While preparing to address the main theme of this pillar of observation and comment, I am scratching my head and getting dandruff all over my first class Jos. A. Bank blue blazer and wondering why some basketball goon was the coin flipper at the championship college football game.
Was that 55-19 blowout a championship game or a joke?
These puzzlers will rank in my mind with the mysterious disappearance of Judge Crater and why John Henry O'Hara has never received the prominence he so richly deserves.
Was there no icon from the football world to flip the coin? One wonders. But one must soldier on with the lucubrations for today, which is some observations on the National Football League.
It is not yet discernible, but the NFL is corroding. It is tottering and soon the cracks will show. The stuff the coaches and players pull just are not going to stand the test of time.
As the teams approached playoff time, with all sorts of complicated this-n-that combinations possible to see what temas would, finally, emerge into the playoffs, the fans in several cities were ill treated.
Many of the teams did not play their front line players. While folks (i.e., suckers) pay big money to see top football, some coaches held their best guys out of play, saving them for the playoffs.
This is wrong.
But much is wrong in a league that is obessessed with money and personal records and outrageous personal behavior.
Shaun Alexander of the Seahawks, for example, has no concept of the "team" idea. He bellyached because his play wasn't called, "robbing" him, he said, of a chance at a record. Me me me. That's the theme of the NFL.
Randy Moss of the Vikings walked off the field before the game was over. He takes orders from no one, does what he pleases, like so many of his colleagues.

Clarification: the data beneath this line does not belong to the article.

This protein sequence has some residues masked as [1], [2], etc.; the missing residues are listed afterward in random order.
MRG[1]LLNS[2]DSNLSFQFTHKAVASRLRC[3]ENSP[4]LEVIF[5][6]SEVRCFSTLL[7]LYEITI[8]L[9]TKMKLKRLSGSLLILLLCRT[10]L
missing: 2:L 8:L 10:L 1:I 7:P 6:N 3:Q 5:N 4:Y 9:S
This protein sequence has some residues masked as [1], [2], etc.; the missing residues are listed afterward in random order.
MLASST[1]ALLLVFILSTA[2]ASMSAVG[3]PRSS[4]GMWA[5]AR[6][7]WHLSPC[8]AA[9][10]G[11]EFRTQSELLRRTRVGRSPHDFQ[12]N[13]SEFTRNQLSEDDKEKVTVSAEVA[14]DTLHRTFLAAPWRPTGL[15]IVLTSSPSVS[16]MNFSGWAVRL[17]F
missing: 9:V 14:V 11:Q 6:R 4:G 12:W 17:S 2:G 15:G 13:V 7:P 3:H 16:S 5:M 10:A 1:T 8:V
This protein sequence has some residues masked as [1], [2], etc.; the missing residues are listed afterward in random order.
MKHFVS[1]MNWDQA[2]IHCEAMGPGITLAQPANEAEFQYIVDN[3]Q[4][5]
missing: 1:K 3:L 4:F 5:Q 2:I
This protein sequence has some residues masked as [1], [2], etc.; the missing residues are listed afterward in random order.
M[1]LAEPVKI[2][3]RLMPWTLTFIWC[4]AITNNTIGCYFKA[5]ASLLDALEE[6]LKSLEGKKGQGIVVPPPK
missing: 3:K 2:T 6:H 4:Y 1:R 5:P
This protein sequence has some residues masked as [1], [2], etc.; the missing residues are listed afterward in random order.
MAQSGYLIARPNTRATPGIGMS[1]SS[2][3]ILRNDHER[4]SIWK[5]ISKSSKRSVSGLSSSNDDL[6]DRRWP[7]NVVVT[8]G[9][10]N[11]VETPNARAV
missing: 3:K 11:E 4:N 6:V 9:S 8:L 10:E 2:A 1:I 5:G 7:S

Last year, you will remember, Keyshawn Johnson, a hot dog from the word go, gave his coach a dressing down on the sideline that few who saw it will soon forget. Why did he do it? Because he can.
The NFL players are a gang whose stories are rife with drive by shootings, children out of wedlock, night club murders, beating up girl friends and wives. They are "thugz." An NFL game these days is street gang warfare carried into the taxpayer paid for stadiums. It is the Crips against the Bloods.
One Baltimore player in recent days spoke out about the divisiveness in the team's locker room. That sanctum sanctorum was ultra private in the days when this agent was traipsing around stadiums -- but no characters like these were around.
The showboating is obvious and, I suppose, harmless. Let me substitute the word stupid for harmless. When a wild tribal dance takes place after a simple opening game tackle you wonder.
Some of these celebrations -- over nothing, really -- are on the level of those at national political conventions.
With few exceptions, coaches have little or no control over million dollar players, many of whom have the emotional maturity of a 12 year old girl.
Players hollering and gesticulating to the nearest tv camera (this goes on at college games, too) is an embarassment to watch. It makes an observer feel that he has wandered into the monkey house.
To top it all of, the gang of morons -- former players, for the most part -- who commentate, and lead the cheers in pre-game broadcasts are all part of the show.
It would be a disaster if any of them had to get a real job.
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